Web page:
In a rare show of bipartisanship, the United States Congress moved a sweeping patent reform bill through both houses, approved it in committee and sent it to the President to have it signed into law. On September 16, 2011, President Obama did just that, effecting the first major set of patent reforms in the US in decades. The America Invents Act is truly historic—but what does it mean for the independent inventor? Much. Read on.
The Act does a lot—the Senate version totaled 116 pages, and the House version 140—and covers ground from US Patent and Trademark Office (USPTO) funding itself, to post-grant review, and everywhere in between. Several sections of the Act are controversial—including the funding portions. But nothing in the Act has provoked more controversy in the inventor's community than the Act's shift of the US patent system from “first to invent” to “first inventor to file.” This is seen by many as a seismic shift in the way patents are awarded in this country, and there is wide speculation about the effect it will have on innovation in this country.
Shift from First-to-Invent to First-Inventor-to-File System
Since the federal government began granting patents, America has always been a first-to-invent country. That is to say, the first person to invent a particular thing or process is the one awarded the patent on that invention—regardless of whether someone else beats him or her to the USPTO with an application for that same invention. This has removed a certain amount of urgency in the patent filing process—there is no real “race to the Patent Office,” since the first inventor gets the patent (assuming he or she can prove s/he is truly first). Many other countries use a first-to-file system, and many in the US believe that this difference is what has allowed the US to maintain its position as the world's leader in innovation.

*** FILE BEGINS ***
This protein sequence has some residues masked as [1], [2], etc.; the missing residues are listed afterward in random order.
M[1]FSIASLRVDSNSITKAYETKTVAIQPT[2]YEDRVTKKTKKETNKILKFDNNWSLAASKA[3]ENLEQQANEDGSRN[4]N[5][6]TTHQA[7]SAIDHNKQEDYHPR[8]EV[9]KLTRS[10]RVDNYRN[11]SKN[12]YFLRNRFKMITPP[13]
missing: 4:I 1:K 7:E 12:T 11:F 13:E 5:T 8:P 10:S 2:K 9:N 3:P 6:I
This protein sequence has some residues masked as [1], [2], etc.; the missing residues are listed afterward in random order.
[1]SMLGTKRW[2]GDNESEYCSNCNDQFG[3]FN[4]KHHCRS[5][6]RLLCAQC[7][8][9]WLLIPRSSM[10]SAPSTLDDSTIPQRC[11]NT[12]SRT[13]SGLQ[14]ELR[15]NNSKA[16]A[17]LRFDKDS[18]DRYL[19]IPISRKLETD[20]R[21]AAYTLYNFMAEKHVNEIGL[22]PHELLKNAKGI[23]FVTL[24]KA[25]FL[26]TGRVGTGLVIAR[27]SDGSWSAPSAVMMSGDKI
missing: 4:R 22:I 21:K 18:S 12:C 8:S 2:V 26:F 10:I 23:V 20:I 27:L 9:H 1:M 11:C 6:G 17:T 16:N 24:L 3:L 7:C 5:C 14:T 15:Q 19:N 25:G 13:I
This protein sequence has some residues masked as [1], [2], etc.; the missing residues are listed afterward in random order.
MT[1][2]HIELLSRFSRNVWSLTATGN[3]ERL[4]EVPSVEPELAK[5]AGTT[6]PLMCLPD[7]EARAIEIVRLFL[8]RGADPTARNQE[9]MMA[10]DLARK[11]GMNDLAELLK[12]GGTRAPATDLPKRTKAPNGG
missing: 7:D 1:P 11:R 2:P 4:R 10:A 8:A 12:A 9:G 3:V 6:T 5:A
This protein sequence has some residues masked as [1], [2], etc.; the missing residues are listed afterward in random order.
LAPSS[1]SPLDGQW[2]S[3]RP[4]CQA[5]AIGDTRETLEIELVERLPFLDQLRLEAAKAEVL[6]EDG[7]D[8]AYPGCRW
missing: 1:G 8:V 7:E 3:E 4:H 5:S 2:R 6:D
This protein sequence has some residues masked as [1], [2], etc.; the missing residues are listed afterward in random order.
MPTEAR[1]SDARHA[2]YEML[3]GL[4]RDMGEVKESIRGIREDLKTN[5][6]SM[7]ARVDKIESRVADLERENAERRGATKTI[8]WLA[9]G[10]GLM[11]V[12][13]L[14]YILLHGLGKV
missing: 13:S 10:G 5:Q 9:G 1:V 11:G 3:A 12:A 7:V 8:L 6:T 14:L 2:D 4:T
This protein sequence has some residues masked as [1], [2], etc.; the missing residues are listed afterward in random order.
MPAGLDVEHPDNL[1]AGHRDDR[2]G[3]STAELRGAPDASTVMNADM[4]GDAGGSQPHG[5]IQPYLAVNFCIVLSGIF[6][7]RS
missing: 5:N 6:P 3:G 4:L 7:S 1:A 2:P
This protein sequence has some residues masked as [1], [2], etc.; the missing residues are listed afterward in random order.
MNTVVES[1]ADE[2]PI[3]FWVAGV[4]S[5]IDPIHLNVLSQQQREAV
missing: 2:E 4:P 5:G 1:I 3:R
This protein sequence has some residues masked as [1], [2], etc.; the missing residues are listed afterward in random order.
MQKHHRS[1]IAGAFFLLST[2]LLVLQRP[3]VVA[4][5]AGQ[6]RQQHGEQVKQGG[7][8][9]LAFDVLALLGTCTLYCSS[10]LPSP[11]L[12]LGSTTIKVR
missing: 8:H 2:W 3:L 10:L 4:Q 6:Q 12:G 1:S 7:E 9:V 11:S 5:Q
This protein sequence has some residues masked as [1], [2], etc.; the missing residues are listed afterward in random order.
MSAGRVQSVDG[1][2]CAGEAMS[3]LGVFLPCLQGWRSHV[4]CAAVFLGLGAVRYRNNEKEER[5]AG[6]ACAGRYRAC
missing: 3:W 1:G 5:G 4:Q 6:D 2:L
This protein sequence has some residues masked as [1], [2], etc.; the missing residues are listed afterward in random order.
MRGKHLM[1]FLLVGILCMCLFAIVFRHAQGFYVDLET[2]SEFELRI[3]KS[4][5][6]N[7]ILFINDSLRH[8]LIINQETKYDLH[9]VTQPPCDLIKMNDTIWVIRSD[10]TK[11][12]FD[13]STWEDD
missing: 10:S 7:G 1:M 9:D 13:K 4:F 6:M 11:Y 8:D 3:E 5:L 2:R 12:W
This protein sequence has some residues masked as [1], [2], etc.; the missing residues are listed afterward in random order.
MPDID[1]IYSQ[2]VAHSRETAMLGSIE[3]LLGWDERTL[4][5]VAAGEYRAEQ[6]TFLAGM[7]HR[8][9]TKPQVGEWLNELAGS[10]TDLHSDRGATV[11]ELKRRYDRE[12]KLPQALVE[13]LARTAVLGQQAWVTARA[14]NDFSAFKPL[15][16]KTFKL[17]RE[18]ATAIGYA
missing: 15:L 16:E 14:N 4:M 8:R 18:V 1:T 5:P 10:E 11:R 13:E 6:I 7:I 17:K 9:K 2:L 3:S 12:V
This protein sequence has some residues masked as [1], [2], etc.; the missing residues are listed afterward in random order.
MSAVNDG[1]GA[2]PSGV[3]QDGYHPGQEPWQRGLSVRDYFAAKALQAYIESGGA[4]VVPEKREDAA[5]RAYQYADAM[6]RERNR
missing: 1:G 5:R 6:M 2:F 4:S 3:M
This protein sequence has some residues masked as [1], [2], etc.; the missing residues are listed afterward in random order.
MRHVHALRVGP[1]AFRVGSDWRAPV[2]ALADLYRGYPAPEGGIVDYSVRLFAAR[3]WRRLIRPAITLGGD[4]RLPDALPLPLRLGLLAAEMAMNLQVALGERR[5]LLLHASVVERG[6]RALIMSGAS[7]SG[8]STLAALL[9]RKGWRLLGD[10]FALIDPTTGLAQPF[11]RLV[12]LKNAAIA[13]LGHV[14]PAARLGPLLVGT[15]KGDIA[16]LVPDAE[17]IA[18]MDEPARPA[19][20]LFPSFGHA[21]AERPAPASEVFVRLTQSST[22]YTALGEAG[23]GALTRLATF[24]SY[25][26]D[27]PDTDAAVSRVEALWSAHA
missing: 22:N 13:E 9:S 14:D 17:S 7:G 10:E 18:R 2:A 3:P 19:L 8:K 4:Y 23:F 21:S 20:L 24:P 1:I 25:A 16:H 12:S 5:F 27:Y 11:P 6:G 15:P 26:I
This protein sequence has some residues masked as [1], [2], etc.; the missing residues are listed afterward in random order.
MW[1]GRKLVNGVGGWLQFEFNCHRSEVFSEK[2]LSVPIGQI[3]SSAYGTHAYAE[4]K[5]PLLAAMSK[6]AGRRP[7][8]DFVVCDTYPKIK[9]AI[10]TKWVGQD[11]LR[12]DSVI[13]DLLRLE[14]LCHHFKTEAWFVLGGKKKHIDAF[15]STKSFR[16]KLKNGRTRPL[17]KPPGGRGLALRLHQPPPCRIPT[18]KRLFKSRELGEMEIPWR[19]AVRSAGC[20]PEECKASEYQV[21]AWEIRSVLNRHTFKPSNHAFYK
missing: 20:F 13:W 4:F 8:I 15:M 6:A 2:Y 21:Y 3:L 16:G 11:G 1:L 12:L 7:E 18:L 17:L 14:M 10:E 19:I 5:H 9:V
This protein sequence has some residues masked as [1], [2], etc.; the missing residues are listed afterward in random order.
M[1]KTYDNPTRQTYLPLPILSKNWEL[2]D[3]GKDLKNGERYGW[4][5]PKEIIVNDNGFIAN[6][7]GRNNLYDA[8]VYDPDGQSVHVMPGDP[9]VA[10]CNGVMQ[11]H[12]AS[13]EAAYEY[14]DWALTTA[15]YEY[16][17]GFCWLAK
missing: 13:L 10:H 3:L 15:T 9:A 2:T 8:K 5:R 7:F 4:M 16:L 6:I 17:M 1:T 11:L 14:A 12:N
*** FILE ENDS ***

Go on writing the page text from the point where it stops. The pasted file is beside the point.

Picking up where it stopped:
Well now the world will have a chance to find out if that's true. “First inventor to file” is really just “first to file,” since no one other than an inventor has ever been allowed to file a patent application. So we're now looking at that race to the Patent Office that the former system avoided. Invent something but have to go to a friend's wedding before filing your application? I might beat you to the punch, even if I invented after you—and there's nothing you can do about it. If you expand your hypothetical competition from me to, let's say, Apple or Google or Boeing—mega-companies with hundreds or thousands of engineers and inventors on staff—then you'll start to see the true danger of the Patent Reform Act to the independent inventor. Specifically: Those companies file more patent applications in a day than most independent inventors file in a lifetime. To put it in concrete terms, Apple filed eleven applications on September 1, 2011. So now the independent inventor is racing to the Patent Office against…Apple. The analogies are too cheap to even bother with.
Get to the Front of the Line with a Provisional Application for Patent
So what can you, the independent inventor, do to mitigate the effect of “first inventor to file?” Your number one weapon in this fight is the provisional application for patent. A provisional application allows you to get your invention on file with the USPTO much more quickly, easily and at far less expense than filing a full, non-provisional utility patent application. A provisional application requires no claims—indeed, it has no “formal” requirements at all and is not examined on its merits at all upon receipt—and it holds a place in line for your invention as of the date of its filing. That filing date is preserved for a full year, during which time you can finish fleshing out your invention and work up a great corresponding non-provisional application. When you file that corresponding non-provisional application, your filing date is the date when you filed your provisional application—in other words, you've gotten to the USPTO a whole lot faster with your invention.
Let Inventors Keep Innovating
“First inventor to file” carries with it serious concerns for the independent inventor. But don't let the new system stop you from inventing—the independent inventor has always been and always will be the backbone of American innovation, the poster child for American ingenuity. If you've got a brilliant invention and don't want to see someone who happens to be better capitalized (or just fleeter of foot) than you get the patent that you deserve, get to work on your provisional application for patent and make sure that the first inventor in the race to the Patent Office is you. Because the race is on.
This article is for informational purposes only. The content is not legal advice.